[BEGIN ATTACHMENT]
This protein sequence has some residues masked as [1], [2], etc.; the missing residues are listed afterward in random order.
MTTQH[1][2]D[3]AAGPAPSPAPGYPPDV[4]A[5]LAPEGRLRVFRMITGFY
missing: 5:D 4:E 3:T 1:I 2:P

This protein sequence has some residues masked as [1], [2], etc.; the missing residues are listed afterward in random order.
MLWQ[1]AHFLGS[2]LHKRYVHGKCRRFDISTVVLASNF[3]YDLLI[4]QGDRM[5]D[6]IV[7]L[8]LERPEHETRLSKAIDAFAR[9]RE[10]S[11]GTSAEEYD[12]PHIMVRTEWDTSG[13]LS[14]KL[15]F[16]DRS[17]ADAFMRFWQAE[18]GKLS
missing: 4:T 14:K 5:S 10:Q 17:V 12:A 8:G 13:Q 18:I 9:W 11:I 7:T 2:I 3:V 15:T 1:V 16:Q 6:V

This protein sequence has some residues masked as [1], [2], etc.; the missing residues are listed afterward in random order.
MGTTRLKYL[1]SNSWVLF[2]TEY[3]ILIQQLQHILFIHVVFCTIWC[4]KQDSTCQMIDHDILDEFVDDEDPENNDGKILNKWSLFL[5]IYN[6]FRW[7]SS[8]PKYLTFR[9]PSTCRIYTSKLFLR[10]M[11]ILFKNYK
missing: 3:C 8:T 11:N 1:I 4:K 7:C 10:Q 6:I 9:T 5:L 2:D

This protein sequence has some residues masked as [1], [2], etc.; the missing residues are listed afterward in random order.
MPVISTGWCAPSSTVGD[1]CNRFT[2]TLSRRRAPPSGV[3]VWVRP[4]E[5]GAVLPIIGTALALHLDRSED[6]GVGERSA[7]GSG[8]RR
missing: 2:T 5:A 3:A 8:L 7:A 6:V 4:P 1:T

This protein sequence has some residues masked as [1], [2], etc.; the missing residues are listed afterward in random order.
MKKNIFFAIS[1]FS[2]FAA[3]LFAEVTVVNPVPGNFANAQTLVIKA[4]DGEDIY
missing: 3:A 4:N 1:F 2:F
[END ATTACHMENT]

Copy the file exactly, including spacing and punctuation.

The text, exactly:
This protein sequence has some residues masked as [1], [2], etc.; the missing residues are listed afterward in random order.
MTTQH[1][2]D[3]AAGPAPSPAPGYPPDV[4]A[5]LAPEGRLRVFRMITGFY
missing: 5:D 4:E 3:T 1:I 2:P

This protein sequence has some residues masked as [1], [2], etc.; the missing residues are listed afterward in random order.
MLWQ[1]AHFLGS[2]LHKRYVHGKCRRFDISTVVLASNF[3]YDLLI[4]QGDRM[5]D[6]IV[7]L[8]LERPEHETRLSKAIDAFAR[9]RE[10]S[11]GTSAEEYD[12]PHIMVRTEWDTSG[13]LS[14]KL[15]F[16]DRS[17]ADAFMRFWQAE[18]GKLS
missing: 4:T 14:K 5:S 10:Q 17:V 12:A 8:G 13:Q 18:I 9:W 11:I 7:T 2:I 3:V 15:T 1:V 16:Q 6:V

This protein sequence has some residues masked as [1], [2], etc.; the missing residues are listed afterward in random order.
MGTTRLKYL[1]SNSWVLF[2]TEY[3]ILIQQLQHILFIHVVFCTIWC[4]KQDSTCQMIDHDILDEFVDDEDPENNDGKILNKWSLFL[5]IYN[6]FRW[7]SS[8]PKYLTFR[9]PSTCRIYTSKLFLR[10]M[11]ILFKNYK
missing: 3:C 8:T 11:N 1:I 4:K 7:C 10:Q 6:I 9:T 5:L 2:D

This protein sequence has some residues masked as [1], [2], etc.; the missing residues are listed afterward in random order.
MPVISTGWCAPSSTVGD[1]CNRFT[2]TLSRRRAPPSGV[3]VWVRP[4]E[5]GAVLPIIGTALALHLDRSED[6]GVGERSA[7]GSG[8]RR
missing: 2:T 5:A 3:A 8:L 7:A 6:V 4:P 1:T

This protein sequence has some residues masked as [1], [2], etc.; the missing residues are listed afterward in random order.
MKKNIFFAIS[1]FS[2]FAA[3]LFAEVTVVNPVPGNFANAQTLVIKA[4]DGEDIY
missing: 3:A 4:N 1:F 2:F